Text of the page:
The uniformly spaced infinite length sinc functions form a complete basis for the space of band-limited signals. However, when the sinc functions are time limited and non-uniformly spaced, they are no longer a complete basis. The bases used in other reconstruction methods are not complete for the space of band-limited signals either. Using any of these bases to approximate the input signal generates approximation error. Intuitively, we want the basis to closely resemble the boxcar shape of the infinite sinc function's frequency response. To compare how good the bases are in approximation, the time and frequency response of the three bases in reconstruction methods II-IV are shown in Figure 4a,b. All bases are cut off at t = 5 to make them time-limited. The frequency in the plot is normalized so that the bandwidth of the signal 2Ω is 2Ω. We denote for N = 12, the approximate sinc basis, which is the basis used in the Toeplitz formation.
Figure 4

The time and frequency response of the three basis functions in reconstruction methods II - IV. (a) time response; (b) frequency response.

As can be from Figure 4a, the envelope of the sinc and approximate sinc basis decreases slowly. Note that a long time window is necessary for these bases to have good frequency response. However, a long time window increases the condition number of the basis matrix, resulting in higher numerical error, which will be discussed next. The Gaussian basis is compact in the time domain; hence, its basis matrix has a much lower condition number, resulting in smaller numerical error. However, it is not very flat in the passband from -0.5 to 0.5 in Figure 4b. The transition from the passband to the stopband is not very sharp either. By sacrificing its time compactness through increasing γ in (10), we can reduce the transition band. But expanding the basis in time corresponds to reducing bandwidth. Hence, the Gaussian basis typically requires higher OSR than the other two bases for the same recovery error.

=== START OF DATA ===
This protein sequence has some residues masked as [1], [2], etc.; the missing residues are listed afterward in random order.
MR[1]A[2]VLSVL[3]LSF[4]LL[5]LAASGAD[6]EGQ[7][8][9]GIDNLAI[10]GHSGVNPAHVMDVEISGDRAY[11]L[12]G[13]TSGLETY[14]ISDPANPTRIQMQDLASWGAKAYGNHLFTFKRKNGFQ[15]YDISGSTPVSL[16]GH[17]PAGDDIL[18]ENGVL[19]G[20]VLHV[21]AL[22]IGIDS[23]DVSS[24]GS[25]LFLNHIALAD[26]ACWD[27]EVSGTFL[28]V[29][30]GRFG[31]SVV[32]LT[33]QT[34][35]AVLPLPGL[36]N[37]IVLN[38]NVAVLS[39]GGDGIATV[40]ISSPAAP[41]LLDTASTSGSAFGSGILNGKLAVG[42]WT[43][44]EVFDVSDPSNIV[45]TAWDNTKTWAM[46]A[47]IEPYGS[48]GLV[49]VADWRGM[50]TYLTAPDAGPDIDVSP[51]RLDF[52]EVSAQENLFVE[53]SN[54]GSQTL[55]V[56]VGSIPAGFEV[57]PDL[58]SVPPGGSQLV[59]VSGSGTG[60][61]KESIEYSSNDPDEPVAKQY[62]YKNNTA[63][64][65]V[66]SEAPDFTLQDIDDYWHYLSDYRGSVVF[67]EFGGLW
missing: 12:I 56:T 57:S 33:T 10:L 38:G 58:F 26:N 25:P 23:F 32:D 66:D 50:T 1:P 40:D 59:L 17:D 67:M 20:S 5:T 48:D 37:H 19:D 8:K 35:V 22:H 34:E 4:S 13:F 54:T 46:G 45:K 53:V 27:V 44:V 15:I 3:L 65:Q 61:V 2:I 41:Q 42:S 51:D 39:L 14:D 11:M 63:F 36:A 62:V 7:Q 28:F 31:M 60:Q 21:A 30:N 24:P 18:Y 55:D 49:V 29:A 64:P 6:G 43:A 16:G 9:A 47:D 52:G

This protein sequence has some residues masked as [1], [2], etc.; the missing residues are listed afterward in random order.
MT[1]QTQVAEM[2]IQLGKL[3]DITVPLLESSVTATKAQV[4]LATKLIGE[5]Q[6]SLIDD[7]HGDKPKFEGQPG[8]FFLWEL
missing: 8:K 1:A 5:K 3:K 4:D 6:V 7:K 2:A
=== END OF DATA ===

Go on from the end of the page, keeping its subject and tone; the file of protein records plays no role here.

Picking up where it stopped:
Matrix inversion

All three reconstruction methods used in our study require basis matrix inversion. Unfortunately, the basis matrices usually have large condition number, especially when the size of the matrices is large, and the inverse of such a matrix usually has very large elements that amplify the noise in the measurements. There may also be disastrous cancellation that brings computation error [7]. Using a short window is one way to control the noise amplification, but a shorter window adversely affects the frequency response of the basis. The base 2 logarithm of the condition numbers of the three basis matrices at different window sizes (measured in number of minimum signal period 2π/Ω is listed in Table 1. In the test, we set the oversampling ratio to be 1.55. Hence, the Gaussian basis is expanded a little bit in time to improve its performance, but its condition number is also larger. However, as can be seen in Table 1, the Gaussian basis still has a much smaller condition number than the other two bases. We found setting the window size to be four times the minimum signal period generally gives best results.
Table 1

Log2 of the condition numbers of coefficient matrices

# of minimum signal period T

Reconstruction methods

 

sin c basis

Approx. sin c basis

Gaussian basis

2

20.8

20.4

17.2

4

31.6

34.6

22.3

6

33.3

57.7

27.0

A Vandermonde matrix formulation is presented in [2] which is similar to the Toeplitz formulation while reducing the conditioning number of the coefficient matrix to the square root of that of the Toeplitz formulation. Hence, the logarithm of the conditioning number for the approximate sinc basis presented in this table is based on the square root of the coefficient matrix.